https://www.econlib.org/do-politicians-listen-to-economists/

    Sometimes paternalism is justified.

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    1. One man's 'truth' is another man's 'lie'. Aristotle's model of the heavens was elaborate and complex in its movements. The Church put the Earth at the center of the Universe. Galileo posited an alternative explanation of the movement of the planets and the stars. He was put to the inquisition, and recanted his theories and writings. He was spared the rack; others weren't so lucky. Your statement, "Sometimes paternalism is justified[.]" is a slippery slope that pitches the unwary into a state of Totalism, i.e., the political philosophy that can be summed up as "paternalism writ large". Once you start controlling speech in the interest of paternalism, speech control becomes the be all to end all speech except speech that is acceptable to the censor. The censor may be your next-door neighbor, or the woman across the street. Or, it may be an A.I. machine completely devoid of humanity, built on Machiavellian principles.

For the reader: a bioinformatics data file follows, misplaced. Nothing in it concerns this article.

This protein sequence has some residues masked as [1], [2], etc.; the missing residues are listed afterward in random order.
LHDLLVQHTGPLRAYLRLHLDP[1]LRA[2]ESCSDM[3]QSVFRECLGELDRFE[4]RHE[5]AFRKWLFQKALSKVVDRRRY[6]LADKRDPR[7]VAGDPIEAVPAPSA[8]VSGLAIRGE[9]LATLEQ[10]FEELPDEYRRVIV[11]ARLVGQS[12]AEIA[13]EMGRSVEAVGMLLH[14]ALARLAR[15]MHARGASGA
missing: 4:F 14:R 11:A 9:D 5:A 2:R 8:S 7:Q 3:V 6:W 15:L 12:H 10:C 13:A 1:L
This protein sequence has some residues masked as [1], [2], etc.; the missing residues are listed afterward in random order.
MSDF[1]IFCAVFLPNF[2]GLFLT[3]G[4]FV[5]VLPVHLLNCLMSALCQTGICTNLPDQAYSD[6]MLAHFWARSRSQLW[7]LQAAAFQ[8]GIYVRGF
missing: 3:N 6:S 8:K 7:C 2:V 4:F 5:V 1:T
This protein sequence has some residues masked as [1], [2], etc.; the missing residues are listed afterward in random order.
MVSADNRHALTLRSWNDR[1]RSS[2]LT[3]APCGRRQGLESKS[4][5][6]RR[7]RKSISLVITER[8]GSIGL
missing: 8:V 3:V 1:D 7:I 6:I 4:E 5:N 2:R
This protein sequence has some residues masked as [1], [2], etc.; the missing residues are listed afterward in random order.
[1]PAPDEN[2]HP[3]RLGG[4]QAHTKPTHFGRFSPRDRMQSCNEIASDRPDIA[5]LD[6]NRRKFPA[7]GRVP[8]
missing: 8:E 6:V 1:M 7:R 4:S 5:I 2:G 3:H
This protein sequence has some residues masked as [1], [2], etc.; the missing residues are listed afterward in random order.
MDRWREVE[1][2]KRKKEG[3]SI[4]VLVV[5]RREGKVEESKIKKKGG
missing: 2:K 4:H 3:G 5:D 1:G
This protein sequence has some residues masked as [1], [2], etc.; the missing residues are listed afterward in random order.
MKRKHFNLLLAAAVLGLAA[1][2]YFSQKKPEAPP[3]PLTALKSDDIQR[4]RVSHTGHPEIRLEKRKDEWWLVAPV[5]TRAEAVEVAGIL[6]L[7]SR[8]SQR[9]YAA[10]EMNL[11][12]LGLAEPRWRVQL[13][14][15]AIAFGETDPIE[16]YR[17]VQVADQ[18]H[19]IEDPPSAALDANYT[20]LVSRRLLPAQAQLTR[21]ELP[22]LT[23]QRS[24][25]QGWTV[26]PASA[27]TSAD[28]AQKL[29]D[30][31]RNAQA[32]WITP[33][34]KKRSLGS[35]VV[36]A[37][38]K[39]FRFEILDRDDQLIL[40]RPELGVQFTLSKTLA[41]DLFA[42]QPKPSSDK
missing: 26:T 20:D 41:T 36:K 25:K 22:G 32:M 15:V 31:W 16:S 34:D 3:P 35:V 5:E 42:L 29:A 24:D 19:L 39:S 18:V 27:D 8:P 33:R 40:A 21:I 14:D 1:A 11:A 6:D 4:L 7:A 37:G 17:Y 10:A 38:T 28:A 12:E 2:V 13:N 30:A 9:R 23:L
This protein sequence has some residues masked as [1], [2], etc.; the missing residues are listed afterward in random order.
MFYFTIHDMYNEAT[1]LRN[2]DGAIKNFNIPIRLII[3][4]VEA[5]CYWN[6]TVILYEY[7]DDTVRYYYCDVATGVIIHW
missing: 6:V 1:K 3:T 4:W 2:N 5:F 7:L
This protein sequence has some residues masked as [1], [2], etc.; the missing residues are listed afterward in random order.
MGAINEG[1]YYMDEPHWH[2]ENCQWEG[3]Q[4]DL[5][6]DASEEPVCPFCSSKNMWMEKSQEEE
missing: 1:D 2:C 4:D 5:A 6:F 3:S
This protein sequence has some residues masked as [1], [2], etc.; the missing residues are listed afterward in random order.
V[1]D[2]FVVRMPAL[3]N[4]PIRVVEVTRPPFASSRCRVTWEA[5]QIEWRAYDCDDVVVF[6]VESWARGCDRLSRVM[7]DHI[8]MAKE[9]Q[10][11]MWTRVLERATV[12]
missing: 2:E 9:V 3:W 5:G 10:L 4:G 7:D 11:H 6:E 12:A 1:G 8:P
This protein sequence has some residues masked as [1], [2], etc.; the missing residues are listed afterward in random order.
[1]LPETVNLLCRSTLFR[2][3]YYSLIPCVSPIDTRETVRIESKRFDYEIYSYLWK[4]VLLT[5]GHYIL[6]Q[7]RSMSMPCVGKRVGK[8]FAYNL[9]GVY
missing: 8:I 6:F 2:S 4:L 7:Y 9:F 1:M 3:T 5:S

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    2. @ATM There is a fair concern about the potentially damaging effect of spreading false beliefs. We can agree that certain ideas are so preposterous and at odds with factual evidence that there is virtually no point in discussing them -- I do not say categorically because being forced to defend an idea is helps deepen your understanding of this idea. Still, we do agree that certain things are clearly false and others hard to presume not to be true.

      The problem has something to do with human behavior more than it has to do with the unwarranted conviction that letting people speak will expunge the world of all bad ideas.

      To control the flow of ideas, you need people to decide on what constitutes falsehood and on what constitutes hateful speech and you need other people to monitor speech and to enforce the rules. I am sure that, being intelligent, you realize that we cannot presume those controlling and monitoring speech to be quite like God -- that is, both benevolent and omniscient. They are human beings with their all too human judgment being marred by their own personal interests, their own values and their particular own experiences.